(LAKE CHARLES, LA, Dec. 7, 2016)—A former employee of an installment loan company in Lake Charles, Louisiana has prevailed in his sex discrimination case. Tristan Broussard filed a federal complaint against the company in April 2015 alleging that he was fired from his job after the company learned that he is a transgender man. The case then proceeded before an arbitrator, who ruled that the company discriminated against Broussard “because of his sex” in violation of Title VII of the Civil Rights Act of 1964.

Courts across the country have repeatedly recognized that Title VII, which prohibits sex discrimination, protects transgender workers. The Equal Employment Opportunity Commission (EEOC), which is the primary agency charged by Congress with interpreting and enforcing Title VII, has also made clear that employers cannot fire or refuse to hire employees because they are transgender.

During Broussard’s first week on the job, he was called into a back office and instructed by a company vice president to sign a document stating that his “preference to act and dress as male” was not “in compliance” with the company’s personnel policies.” The arbitrator found that Broussard “involuntarily resigned in order to escape an intolerable and illegal requirement imposed by the corporate office—that he act and dress only as a female.” The order directs the company to pay Broussard more than a year of pay, as well as emotional distress damages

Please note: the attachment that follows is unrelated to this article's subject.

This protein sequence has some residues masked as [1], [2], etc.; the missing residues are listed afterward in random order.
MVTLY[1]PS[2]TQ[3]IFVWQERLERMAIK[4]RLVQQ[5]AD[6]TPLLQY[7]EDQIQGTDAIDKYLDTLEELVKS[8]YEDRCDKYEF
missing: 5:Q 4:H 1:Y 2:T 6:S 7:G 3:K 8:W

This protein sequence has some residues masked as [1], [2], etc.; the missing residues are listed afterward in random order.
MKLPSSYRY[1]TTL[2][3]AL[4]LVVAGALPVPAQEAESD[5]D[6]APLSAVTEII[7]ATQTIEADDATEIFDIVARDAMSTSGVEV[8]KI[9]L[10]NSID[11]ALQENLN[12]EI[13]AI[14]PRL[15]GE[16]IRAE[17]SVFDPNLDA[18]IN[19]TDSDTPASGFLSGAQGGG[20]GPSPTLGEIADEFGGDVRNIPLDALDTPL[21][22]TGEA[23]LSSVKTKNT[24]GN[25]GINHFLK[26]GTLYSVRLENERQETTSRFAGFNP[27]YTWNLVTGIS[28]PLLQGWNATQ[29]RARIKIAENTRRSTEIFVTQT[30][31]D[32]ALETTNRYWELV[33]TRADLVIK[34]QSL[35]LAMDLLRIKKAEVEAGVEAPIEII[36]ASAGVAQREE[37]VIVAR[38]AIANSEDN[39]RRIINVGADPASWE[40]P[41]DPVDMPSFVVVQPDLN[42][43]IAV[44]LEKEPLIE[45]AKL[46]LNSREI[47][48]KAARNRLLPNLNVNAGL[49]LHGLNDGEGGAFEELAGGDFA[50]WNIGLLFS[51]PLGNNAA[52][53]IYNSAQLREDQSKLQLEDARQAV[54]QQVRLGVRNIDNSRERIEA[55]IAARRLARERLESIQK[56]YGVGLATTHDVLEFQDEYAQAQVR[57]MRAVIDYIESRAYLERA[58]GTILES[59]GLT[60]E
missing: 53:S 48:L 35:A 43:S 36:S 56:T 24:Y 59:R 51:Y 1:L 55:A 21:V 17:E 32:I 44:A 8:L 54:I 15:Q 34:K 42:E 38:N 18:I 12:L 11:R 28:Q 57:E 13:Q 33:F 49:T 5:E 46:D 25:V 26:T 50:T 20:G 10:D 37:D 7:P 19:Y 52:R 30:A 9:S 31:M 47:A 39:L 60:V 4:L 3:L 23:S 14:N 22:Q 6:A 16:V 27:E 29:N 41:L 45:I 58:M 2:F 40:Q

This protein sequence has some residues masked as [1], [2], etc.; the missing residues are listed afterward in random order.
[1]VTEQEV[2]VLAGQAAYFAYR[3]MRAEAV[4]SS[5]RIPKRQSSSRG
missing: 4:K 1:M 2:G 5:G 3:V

“I am very happy to have this ruling,” said Broussard. “I just wanted to work hard and do my job and I hope this ruling will allow other employees the chance to do the same.”

Broussard is represented by the National Center for Lesbian Rights (NCLR), the Southern Poverty Law Center (SPLC), Altshuler Berzon LLP, and Delaney, Robb & Rubin.

“No one should have to face employment discrimination or the fear of being fired simply because of their sex,” said Amy Whelan, a senior staff attorney at the National Center for Lesbian Rights.

Attorney Casey Pitts, who is also representing Broussard said, “Transgender workers deserve the same certainty as others that their jobs and livelihood depend not on irrelevant characteristics, but on the quality of their work and the skills they provide.”

SPLC Senior Policy Counsel Scott McCoy added, “Transgender people experience extremely high rates of unemployment and poverty due to widespread discrimination in the workplace. Employers need to understand that there are legal consequences when they fire or harass their employees based on gender identity.”

“This is not only an important win for Mr. Broussard, but also for the entire transgender community in Louisiana,” said Ryan Delaney. “There is no place for discrimination in Louisiana or in our society as a whole.”

Learn more about the case.